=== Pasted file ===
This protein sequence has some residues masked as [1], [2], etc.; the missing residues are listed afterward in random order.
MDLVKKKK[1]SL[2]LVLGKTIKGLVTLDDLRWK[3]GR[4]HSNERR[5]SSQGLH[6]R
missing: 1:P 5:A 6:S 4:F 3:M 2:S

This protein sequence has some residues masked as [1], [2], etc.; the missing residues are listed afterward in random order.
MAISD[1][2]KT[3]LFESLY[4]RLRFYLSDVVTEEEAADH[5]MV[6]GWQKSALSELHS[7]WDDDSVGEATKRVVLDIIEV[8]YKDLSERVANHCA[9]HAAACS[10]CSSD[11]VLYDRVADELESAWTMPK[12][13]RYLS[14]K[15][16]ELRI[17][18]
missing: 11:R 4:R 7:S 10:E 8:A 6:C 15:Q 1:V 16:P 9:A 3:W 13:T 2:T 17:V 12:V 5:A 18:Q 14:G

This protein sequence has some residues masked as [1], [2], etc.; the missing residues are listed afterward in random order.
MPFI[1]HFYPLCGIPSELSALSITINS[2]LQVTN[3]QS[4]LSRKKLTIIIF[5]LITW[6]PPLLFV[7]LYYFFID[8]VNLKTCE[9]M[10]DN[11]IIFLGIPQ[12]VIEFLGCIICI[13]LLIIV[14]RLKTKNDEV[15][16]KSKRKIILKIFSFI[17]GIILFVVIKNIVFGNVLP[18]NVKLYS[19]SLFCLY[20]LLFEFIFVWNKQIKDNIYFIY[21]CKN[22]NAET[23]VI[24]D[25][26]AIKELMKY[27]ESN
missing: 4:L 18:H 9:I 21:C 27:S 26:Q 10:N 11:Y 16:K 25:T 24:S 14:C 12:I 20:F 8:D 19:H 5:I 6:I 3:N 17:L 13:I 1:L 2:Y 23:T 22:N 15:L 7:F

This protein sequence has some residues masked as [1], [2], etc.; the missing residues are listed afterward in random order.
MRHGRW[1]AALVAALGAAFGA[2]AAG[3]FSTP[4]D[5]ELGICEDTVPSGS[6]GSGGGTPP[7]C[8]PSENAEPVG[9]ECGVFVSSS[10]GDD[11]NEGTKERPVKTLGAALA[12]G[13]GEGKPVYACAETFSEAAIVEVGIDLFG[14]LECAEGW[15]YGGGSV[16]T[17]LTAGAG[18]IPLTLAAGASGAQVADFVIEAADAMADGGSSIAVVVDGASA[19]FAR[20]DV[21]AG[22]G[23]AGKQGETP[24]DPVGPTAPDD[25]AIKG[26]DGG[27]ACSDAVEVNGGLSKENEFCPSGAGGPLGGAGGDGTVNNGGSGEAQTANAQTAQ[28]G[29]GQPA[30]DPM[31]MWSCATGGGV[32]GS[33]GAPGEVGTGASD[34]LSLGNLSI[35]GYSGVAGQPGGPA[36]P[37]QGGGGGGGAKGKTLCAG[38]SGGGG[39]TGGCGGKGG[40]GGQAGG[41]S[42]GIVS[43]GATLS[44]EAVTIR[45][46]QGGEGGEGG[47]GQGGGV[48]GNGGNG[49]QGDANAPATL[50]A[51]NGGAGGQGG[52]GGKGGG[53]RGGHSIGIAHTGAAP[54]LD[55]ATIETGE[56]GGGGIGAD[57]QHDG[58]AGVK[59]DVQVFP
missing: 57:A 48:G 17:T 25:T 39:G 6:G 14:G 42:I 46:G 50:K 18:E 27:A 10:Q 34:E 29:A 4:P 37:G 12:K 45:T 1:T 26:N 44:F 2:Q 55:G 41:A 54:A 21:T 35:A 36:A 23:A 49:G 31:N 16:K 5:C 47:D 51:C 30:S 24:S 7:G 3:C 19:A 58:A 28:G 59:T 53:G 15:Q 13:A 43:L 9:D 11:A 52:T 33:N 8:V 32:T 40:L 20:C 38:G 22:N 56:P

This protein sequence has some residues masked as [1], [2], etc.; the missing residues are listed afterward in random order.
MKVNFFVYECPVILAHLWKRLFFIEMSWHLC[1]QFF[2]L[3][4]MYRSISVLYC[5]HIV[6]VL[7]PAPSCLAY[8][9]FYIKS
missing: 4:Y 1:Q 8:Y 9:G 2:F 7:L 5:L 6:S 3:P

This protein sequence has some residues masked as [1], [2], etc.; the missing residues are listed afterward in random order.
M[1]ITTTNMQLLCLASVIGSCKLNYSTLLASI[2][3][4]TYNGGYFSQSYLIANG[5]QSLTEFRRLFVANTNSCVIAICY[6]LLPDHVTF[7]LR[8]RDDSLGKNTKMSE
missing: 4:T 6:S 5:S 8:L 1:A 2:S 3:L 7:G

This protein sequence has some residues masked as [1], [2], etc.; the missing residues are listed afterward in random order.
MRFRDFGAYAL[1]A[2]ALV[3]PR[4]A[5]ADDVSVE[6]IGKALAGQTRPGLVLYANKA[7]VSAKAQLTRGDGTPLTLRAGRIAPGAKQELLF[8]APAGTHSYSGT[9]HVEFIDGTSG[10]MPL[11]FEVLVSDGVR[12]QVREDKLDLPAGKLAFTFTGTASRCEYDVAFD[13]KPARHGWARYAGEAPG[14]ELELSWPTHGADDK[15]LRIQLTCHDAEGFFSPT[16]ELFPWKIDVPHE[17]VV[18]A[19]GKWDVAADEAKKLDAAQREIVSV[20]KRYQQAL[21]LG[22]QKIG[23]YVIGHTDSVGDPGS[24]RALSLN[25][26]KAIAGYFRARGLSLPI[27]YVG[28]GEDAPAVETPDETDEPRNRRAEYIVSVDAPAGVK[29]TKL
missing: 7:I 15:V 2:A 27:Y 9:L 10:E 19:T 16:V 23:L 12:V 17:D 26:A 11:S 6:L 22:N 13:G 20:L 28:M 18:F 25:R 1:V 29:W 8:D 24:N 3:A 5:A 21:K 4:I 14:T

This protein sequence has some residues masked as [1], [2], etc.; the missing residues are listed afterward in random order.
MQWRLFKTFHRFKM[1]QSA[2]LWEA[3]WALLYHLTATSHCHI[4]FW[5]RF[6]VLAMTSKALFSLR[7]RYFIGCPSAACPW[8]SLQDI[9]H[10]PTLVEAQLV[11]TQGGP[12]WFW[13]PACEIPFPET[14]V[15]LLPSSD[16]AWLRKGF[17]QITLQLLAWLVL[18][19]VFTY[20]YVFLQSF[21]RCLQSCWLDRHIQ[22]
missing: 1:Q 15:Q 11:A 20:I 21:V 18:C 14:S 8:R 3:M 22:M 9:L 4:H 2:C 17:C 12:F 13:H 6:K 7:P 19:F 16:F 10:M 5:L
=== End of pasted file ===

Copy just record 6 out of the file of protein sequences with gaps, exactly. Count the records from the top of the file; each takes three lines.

This protein sequence has some residues masked as [1], [2], etc.; the missing residues are listed afterward in random order.
M[1]ITTTNMQLLCLASVIGSCKLNYSTLLASI[2][3][4]TYNGGYFSQSYLIANG[5]QSLTEFRRLFVANTNSCVIAICY[6]LLPDHVTF[7]LR[8]RDDSLGKNTKMSE
missing: 4:T 6:S 5:S 8:L 1:A 2:S 3:L 7:G